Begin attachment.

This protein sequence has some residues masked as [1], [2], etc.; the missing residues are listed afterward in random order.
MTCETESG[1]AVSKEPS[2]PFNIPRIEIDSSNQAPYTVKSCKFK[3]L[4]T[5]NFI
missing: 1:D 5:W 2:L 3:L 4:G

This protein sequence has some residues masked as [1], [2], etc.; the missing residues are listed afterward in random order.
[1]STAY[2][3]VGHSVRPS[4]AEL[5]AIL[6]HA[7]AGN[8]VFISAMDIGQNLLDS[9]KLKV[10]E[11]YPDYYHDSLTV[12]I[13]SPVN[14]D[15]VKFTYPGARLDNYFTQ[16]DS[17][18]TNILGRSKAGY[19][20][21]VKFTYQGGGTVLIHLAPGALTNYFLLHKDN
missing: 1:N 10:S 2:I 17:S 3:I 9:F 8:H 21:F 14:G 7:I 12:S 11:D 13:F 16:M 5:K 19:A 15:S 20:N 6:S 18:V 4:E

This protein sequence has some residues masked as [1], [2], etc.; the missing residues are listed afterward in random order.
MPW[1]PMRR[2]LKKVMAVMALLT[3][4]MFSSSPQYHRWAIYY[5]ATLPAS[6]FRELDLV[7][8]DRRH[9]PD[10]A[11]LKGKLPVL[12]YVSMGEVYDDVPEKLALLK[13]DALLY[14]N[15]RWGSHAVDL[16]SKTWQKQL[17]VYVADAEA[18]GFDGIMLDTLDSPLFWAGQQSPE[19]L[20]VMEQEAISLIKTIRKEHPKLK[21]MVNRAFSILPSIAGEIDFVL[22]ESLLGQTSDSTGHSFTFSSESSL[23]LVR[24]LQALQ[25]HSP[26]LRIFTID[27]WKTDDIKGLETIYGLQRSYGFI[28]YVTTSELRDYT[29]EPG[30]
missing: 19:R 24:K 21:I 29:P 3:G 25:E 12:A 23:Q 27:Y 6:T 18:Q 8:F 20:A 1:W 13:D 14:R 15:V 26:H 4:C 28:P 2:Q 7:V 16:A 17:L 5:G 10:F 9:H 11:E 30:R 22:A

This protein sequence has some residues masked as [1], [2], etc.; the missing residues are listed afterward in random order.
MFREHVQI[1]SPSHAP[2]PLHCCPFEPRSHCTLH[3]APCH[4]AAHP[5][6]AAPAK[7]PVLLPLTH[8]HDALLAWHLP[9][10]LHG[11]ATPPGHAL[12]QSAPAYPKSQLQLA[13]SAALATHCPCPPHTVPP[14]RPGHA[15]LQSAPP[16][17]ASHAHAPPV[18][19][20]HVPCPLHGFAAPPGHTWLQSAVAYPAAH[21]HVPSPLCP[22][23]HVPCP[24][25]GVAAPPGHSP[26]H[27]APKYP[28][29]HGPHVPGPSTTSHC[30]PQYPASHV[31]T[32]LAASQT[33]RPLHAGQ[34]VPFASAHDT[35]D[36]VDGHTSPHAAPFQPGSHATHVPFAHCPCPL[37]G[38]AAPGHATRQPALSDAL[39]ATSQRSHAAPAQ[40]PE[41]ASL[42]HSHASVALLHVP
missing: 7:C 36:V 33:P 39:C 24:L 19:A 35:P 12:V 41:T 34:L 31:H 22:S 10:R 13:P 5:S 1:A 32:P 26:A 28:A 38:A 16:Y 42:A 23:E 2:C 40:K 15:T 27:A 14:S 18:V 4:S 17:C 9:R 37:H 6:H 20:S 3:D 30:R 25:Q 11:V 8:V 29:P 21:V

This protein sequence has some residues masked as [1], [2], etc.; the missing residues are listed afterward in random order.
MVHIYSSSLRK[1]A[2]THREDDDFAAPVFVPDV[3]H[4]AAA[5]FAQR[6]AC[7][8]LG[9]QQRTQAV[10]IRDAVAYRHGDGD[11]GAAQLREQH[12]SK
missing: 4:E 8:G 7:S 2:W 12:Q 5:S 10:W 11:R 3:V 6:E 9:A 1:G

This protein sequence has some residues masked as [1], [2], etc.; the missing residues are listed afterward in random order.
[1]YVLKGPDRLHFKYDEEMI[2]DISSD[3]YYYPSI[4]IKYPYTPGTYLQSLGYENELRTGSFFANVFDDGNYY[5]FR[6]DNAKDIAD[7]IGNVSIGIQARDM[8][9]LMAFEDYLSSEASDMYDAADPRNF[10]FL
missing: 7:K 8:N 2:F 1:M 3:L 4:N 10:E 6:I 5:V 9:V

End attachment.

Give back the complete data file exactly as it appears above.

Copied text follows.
This protein sequence has some residues masked as [1], [2], etc.; the missing residues are listed afterward in random order.
MTCETESG[1]AVSKEPS[2]PFNIPRIEIDSSNQAPYTVKSCKFK[3]L[4]T[5]NFI
missing: 1:D 5:W 2:L 3:L 4:G

This protein sequence has some residues masked as [1], [2], etc.; the missing residues are listed afterward in random order.
[1]STAY[2][3]VGHSVRPS[4]AEL[5]AIL[6]HA[7]AGN[8]VFISAMDIGQNLLDS[9]KLKV[10]E[11]YPDYYHDSLTV[12]I[13]SPVN[14]D[15]VKFTYPGARLDNYFTQ[16]DS[17][18]TNILGRSKAGY[19][20][21]VKFTYQGGGTVLIHLAPGALTNYFLLHKDN
missing: 1:N 10:S 2:I 17:S 3:I 9:F 8:H 21:F 14:G 7:I 12:S 11:D 13:F 16:M 5:K 19:A 15:S 20:N 6:S 18:V 4:E

This protein sequence has some residues masked as [1], [2], etc.; the missing residues are listed afterward in random order.
MPW[1]PMRR[2]LKKVMAVMALLT[3][4]MFSSSPQYHRWAIYY[5]ATLPAS[6]FRELDLV[7][8]DRRH[9]PD[10]A[11]LKGKLPVL[12]YVSMGEVYDDVPEKLALLK[13]DALLY[14]N[15]RWGSHAVDL[16]SKTWQKQL[17]VYVADAEA[18]GFDGIMLDTLDSPLFWAGQQSPE[19]L[20]VMEQEAISLIKTIRKEHPKLK[21]MVNRAFSILPSIAGEIDFVL[22]ESLLGQTSDSTGHSFTFSSESSL[23]LVR[24]LQALQ[25]HSP[26]LRIFTID[27]WKTDDIKGLETIYGLQRSYGFI[28]YVTTSELRDYT[29]EPG[30]
missing: 19:R 24:K 21:I 29:P 3:G 25:E 12:A 23:Q 27:Y 6:T 18:Q 8:F 20:A 1:W 13:D 14:R 15:V 26:H 4:C 28:P 2:Q 7:V 16:A 17:L 5:G 10:F 9:H 11:E 30:R 22:A

This protein sequence has some residues masked as [1], [2], etc.; the missing residues are listed afterward in random order.
MFREHVQI[1]SPSHAP[2]PLHCCPFEPRSHCTLH[3]APCH[4]AAHP[5][6]AAPAK[7]PVLLPLTH[8]HDALLAWHLP[9][10]LHG[11]ATPPGHAL[12]QSAPAYPKSQLQLA[13]SAALATHCPCPPHTVPP[14]RPGHA[15]LQSAPP[16][17]ASHAHAPPV[18][19][20]HVPCPLHGFAAPPGHTWLQSAVAYPAAH[21]HVPSPLCP[22][23]HVPCP[24][25]GVAAPPGHSP[26]H[27]APKYP[28][29]HGPHVPGPSTTSHC[30]PQYPASHV[31]T[32]LAASQT[33]RPLHAGQ[34]VPFASAHDT[35]D[36]VDGHTSPHAAPFQPGSHATHVPFAHCPCPL[37]G[38]AAPGHATRQPALSDAL[39]ATSQRSHAAPAQ[40]PE[41]ASL[42]HSHASVALLHVP
missing: 7:C 36:V 33:P 39:C 24:L 19:A 35:P 12:V 41:T 34:L 31:H 22:S 10:R 13:P 5:S 1:A 32:P 26:A 28:A 38:A 16:Y 42:A 23:E 2:C 40:K 15:T 27:A 14:S 18:V 4:S 17:C 9:R 37:H 6:H 20:S 3:D 30:R 25:Q 11:V 8:V 29:P 21:V

This protein sequence has some residues masked as [1], [2], etc.; the missing residues are listed afterward in random order.
MVHIYSSSLRK[1]A[2]THREDDDFAAPVFVPDV[3]H[4]AAA[5]FAQR[6]AC[7][8]LG[9]QQRTQAV[10]IRDAVAYRHGDGD[11]GAAQLREQH[12]SK
missing: 4:E 8:G 7:S 2:W 12:Q 5:S 10:W 11:R 3:V 6:E 9:A 1:G

This protein sequence has some residues masked as [1], [2], etc.; the missing residues are listed afterward in random order.
[1]YVLKGPDRLHFKYDEEMI[2]DISSD[3]YYYPSI[4]IKYPYTPGTYLQSLGYENELRTGSFFANVFDDGNYY[5]FR[6]DNAKDIAD[7]IGNVSIGIQARDM[8][9]LMAFEDYLSSEASDMYDAADPRNF[10]FL
missing: 7:K 8:N 2:F 1:M 3:L 4:N 10:E 6:I 5:V 9:V